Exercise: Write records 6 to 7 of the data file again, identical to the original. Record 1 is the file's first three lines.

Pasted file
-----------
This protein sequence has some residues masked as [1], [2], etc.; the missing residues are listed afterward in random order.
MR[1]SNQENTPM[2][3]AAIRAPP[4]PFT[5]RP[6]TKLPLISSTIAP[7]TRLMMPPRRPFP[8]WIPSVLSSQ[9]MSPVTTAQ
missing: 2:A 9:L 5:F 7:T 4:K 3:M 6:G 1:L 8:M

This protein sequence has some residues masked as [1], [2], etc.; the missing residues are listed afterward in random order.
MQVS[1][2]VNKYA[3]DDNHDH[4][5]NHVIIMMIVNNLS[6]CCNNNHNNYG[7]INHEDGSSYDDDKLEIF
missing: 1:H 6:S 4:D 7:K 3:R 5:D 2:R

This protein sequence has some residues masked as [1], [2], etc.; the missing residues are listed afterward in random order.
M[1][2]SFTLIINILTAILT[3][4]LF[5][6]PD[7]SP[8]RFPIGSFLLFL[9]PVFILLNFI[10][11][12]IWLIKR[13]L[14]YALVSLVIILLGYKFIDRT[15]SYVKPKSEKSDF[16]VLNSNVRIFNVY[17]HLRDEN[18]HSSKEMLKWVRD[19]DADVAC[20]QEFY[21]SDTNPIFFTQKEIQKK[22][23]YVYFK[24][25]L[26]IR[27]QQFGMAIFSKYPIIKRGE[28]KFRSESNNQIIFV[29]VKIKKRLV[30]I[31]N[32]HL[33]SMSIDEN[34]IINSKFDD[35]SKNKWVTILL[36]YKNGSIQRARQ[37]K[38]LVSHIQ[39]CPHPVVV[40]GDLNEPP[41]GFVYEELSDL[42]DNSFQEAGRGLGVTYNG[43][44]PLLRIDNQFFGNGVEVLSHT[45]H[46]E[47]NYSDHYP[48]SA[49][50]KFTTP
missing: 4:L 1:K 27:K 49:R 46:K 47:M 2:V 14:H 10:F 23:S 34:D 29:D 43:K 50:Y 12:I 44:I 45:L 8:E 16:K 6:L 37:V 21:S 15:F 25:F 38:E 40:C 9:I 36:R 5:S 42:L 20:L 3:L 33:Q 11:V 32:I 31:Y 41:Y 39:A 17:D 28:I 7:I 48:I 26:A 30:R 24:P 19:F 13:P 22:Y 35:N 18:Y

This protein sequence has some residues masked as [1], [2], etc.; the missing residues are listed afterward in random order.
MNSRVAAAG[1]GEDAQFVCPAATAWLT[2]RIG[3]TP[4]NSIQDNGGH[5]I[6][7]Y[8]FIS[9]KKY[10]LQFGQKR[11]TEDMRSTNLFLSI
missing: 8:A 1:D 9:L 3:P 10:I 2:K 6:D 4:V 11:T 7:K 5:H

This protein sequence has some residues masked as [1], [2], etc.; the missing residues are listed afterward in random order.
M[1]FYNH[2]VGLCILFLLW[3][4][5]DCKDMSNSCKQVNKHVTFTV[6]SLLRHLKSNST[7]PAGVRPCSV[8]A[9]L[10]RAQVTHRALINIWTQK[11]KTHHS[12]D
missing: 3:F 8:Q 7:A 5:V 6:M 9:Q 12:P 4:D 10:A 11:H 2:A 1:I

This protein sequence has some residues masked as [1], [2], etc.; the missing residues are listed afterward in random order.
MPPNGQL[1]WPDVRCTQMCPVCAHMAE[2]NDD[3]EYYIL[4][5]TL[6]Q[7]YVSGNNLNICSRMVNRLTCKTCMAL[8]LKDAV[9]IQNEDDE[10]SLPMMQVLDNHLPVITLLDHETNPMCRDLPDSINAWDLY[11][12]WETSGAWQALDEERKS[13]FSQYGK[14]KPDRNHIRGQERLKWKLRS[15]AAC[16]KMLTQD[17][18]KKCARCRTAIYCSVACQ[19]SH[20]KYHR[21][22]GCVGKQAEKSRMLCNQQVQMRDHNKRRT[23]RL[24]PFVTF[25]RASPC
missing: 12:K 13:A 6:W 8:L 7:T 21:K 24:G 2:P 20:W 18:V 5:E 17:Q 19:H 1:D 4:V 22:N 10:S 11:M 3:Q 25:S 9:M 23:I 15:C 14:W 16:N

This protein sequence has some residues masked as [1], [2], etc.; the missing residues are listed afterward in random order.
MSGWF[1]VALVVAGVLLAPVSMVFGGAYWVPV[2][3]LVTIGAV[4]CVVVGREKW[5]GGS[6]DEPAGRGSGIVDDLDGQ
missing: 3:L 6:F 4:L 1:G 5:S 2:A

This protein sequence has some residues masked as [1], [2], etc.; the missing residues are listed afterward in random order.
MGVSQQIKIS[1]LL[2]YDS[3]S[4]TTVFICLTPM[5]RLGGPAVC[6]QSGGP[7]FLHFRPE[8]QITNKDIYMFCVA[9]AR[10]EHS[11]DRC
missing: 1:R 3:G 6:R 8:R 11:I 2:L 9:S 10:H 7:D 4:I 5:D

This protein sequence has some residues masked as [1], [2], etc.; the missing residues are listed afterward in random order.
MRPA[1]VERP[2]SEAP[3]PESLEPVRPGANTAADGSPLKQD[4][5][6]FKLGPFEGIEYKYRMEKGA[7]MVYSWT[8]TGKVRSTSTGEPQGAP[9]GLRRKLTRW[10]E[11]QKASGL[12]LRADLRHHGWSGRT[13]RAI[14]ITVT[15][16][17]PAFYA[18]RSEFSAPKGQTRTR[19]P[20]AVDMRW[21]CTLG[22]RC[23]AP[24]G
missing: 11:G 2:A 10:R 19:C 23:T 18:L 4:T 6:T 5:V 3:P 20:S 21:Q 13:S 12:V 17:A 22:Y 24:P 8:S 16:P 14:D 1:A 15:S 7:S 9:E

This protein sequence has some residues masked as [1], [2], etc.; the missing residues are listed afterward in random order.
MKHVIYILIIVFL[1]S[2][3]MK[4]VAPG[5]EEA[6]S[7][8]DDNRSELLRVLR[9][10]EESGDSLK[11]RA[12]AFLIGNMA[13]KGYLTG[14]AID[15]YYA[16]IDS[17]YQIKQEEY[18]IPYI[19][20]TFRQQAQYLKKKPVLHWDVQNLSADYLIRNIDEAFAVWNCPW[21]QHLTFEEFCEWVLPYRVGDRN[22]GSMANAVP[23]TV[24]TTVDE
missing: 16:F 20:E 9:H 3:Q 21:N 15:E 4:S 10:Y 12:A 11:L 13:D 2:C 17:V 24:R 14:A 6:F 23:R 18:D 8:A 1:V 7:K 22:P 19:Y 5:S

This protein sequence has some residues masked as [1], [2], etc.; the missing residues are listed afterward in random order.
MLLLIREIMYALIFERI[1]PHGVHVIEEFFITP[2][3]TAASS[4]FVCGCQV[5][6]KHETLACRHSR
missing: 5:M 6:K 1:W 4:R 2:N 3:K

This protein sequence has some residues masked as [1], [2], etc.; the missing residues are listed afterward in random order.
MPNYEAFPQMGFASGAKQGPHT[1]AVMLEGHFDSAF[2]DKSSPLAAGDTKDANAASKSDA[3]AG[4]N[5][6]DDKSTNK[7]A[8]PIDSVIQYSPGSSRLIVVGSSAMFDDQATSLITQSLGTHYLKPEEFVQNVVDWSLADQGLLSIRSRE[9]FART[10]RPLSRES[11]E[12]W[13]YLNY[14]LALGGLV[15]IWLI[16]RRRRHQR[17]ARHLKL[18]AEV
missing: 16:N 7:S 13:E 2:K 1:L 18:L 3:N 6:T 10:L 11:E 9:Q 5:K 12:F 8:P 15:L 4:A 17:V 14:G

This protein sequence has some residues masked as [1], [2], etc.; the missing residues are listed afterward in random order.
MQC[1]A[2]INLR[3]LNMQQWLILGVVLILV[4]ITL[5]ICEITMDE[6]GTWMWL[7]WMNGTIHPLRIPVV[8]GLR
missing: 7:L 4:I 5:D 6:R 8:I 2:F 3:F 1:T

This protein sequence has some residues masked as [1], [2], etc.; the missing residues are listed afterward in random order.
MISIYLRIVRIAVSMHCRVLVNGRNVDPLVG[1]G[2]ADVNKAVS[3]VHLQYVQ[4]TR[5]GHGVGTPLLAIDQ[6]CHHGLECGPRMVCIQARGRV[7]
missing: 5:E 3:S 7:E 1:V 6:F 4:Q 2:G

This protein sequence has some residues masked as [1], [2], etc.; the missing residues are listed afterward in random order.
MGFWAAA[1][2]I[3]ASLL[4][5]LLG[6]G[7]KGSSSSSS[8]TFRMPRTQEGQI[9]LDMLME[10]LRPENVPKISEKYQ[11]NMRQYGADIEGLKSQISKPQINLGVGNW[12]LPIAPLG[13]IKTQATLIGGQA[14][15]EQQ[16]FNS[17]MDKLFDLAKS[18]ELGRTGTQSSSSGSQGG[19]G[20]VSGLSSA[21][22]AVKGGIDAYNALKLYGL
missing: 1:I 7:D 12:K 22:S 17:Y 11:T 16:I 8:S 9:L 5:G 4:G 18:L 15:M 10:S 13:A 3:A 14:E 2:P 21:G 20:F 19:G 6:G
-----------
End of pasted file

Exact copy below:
This protein sequence has some residues masked as [1], [2], etc.; the missing residues are listed afterward in random order.
MPPNGQL[1]WPDVRCTQMCPVCAHMAE[2]NDD[3]EYYIL[4][5]TL[6]Q[7]YVSGNNLNICSRMVNRLTCKTCMAL[8]LKDAV[9]IQNEDDE[10]SLPMMQVLDNHLPVITLLDHETNPMCRDLPDSINAWDLY[11][12]WETSGAWQALDEERKS[13]FSQYGK[14]KPDRNHIRGQERLKWKLRS[15]AAC[16]KMLTQD[17][18]KKCARCRTAIYCSVACQ[19]SH[20]KYHR[21][22]GCVGKQAEKSRMLCNQQVQMRDHNKRRT[23]RL[24]PFVTF[25]RASPC
missing: 12:K 13:A 6:W 8:L 7:T 21:K 24:G 2:P 20:W 18:V 5:E 17:Q 19:H 1:D 4:V 22:N 10:S 11:M 3:Q 25:S 9:M 23:I 15:C 14:W 16:N

This protein sequence has some residues masked as [1], [2], etc.; the missing residues are listed afterward in random order.
MSGWF[1]VALVVAGVLLAPVSMVFGGAYWVPV[2][3]LVTIGAV[4]CVVVGREKW[5]GGS[6]DEPAGRGSGIVDDLDGQ
missing: 3:L 6:F 4:L 1:G 5:S 2:A